abstract = "Malignant hyperthermia susceptibility (MHS) is a clinically heterogeneous pharmacogenetic disorder characterized by accelerated metabolism, hyperthermia, and frequently muscle rigidity. MHS is elicited by all commonly used potent inhalation anesthetics and depolarizing neuromuscular blockers and remains an important cause of death due to anesthesia. Recent linkage studies suggest a single genetic locus for this disorder on chromosome 19q13.1. The results of our linkage analyses exclude several loci on 19q13.1 as a site for the gene(s) that produces the MHS phenotype in three unrelated families and clearly established genetic heterogeneity in this disorder. These results are consistent with the hypothesis that the genetic defect that alters thermoregulation may vary in MHS and that clinical variability in the expression of MHS may be explained by genetic heterogeneity.",
author = "Levitt, {Roy C} and N. Nouri and Jedlicka, {A. E.} and McKusick, {V. A.} and Marks, {A. R.} and Shutack, {J. G.} and Fletcher, {J. E.} and H. Rosenberg and Meyers, {D. A.}",
year = "1991",
month = "1",
day = "1",
doi = "10.1016/0888-7543(91)90061-I",
language = "English",
volume = "11",
pages = "543--547",
journal = "Genomics",
issn = "0888-7543",
publisher = "Academic Press Inc.",
number = "3",

}

TY - JOUR

T1 - Evidence for genetic heterogeneity in malignant hyperthermia susceptibility

AU - Levitt, Roy C

AU - Nouri, N.

AU - Jedlicka, A. E.

AU - McKusick, V. A.

AU - Marks, A. R.

AU - Shutack, J. G.

AU - Fletcher, J. E.

AU - Rosenberg, H.

AU - Meyers, D. A.

PY - 1991/1/1

Y1 - 1991/1/1

N2 - Malignant hyperthermia susceptibility (MHS) is a clinically heterogeneous pharmacogenetic disorder characterized by accelerated metabolism, hyperthermia, and frequently muscle rigidity. MHS is elicited by all commonly used potent inhalation anesthetics and depolarizing neuromuscular blockers and remains an important cause of death due to anesthesia. Recent linkage studies suggest a single genetic locus for this disorder on chromosome 19q13.1. The results of our linkage analyses exclude several loci on 19q13.1 as a site for the gene(s) that produces the MHS phenotype in three unrelated families and clearly established genetic heterogeneity in this disorder. These results are consistent with the hypothesis that the genetic defect that alters thermoregulation may vary in MHS and that clinical variability in the expression of MHS may be explained by genetic heterogeneity.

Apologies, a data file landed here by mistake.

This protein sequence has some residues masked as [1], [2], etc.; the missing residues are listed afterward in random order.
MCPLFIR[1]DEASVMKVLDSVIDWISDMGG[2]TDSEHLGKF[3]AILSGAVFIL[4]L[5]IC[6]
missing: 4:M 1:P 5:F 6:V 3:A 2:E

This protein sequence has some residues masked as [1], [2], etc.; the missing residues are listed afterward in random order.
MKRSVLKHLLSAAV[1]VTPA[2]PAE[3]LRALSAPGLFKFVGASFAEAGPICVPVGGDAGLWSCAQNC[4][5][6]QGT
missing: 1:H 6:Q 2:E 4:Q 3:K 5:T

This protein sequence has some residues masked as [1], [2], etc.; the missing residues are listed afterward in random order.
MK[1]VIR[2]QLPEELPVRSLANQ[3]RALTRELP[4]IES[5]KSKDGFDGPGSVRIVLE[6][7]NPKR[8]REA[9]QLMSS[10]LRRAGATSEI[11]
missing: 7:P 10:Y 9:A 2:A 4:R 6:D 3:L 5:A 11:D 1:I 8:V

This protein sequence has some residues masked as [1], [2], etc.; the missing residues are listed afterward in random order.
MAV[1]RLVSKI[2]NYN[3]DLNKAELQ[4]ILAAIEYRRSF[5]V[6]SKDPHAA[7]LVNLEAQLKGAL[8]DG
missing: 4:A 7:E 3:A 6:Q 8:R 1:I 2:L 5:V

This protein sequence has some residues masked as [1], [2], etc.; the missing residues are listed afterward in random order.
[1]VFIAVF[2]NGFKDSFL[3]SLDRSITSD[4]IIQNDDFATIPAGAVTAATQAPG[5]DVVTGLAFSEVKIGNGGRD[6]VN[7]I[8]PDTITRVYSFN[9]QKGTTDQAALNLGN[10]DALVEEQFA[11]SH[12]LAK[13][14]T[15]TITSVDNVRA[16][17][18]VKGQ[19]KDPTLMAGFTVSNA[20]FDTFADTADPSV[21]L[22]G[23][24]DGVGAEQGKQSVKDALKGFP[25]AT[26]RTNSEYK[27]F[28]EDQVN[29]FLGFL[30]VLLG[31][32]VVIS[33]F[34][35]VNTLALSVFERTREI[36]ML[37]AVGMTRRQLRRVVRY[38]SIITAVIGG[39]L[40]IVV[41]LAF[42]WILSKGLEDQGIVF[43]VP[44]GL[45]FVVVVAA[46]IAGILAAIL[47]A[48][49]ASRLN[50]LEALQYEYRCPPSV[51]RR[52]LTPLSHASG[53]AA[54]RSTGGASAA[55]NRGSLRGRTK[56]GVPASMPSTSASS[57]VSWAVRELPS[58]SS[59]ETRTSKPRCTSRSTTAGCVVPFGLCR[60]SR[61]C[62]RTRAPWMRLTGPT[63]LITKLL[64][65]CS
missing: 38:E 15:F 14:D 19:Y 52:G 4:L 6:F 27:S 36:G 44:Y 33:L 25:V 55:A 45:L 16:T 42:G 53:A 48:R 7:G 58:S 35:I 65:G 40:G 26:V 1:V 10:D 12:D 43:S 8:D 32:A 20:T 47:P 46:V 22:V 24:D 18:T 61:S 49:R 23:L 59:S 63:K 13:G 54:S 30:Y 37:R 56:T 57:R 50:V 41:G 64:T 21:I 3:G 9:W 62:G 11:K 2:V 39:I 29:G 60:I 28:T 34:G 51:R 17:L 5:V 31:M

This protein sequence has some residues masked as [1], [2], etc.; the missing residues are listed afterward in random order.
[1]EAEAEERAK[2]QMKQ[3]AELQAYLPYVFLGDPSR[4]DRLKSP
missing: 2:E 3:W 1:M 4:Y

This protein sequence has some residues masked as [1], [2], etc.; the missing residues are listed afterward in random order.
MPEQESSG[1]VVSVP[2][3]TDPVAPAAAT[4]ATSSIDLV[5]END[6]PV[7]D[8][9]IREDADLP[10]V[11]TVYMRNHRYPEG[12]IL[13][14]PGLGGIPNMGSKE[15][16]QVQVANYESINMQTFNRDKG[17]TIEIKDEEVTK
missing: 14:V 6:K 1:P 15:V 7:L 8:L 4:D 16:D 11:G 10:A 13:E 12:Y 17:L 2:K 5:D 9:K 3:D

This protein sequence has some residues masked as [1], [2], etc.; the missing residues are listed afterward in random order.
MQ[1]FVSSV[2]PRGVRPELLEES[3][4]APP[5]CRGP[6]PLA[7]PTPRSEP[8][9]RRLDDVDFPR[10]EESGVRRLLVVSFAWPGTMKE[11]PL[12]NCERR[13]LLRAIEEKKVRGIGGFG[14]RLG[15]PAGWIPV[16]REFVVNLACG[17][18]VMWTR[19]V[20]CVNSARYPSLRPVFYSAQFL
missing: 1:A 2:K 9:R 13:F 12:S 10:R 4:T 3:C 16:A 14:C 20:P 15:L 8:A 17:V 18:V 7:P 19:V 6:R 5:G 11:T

AB - Malignant hyperthermia susceptibility (MHS) is a clinically heterogeneous pharmacogenetic disorder characterized by accelerated metabolism, hyperthermia, and frequently muscle rigidity. MHS is elicited by all commonly used potent inhalation anesthetics and depolarizing neuromuscular blockers and remains an important cause of death due to anesthesia. Recent linkage studies suggest a single genetic locus for this disorder on chromosome 19q13.1. The results of our linkage analyses exclude several loci on 19q13.1 as a site for the gene(s) that produces the MHS phenotype in three unrelated families and clearly established genetic heterogeneity in this disorder. These results are consistent with the hypothesis that the genetic defect that alters thermoregulation may vary in MHS and that clinical variability in the expression of MHS may be explained by genetic heterogeneity.

UR - http://www.scopus.com/inward/record.url?scp=0026094532&partnerID=8YFLogxK

UR - http://www.scopus.com/inward/citedby.url?scp=0026094532&partnerID=8YFLogxK

U2 - 10.1016/0888-7543(91)90061-I

DO - 10.1016/0888-7543(91)90061-I

M3 - Article

VL - 11

SP - 543

EP - 547

JO - Genomics

JF - Genomics

SN - 0888-7543

IS - 3

ER -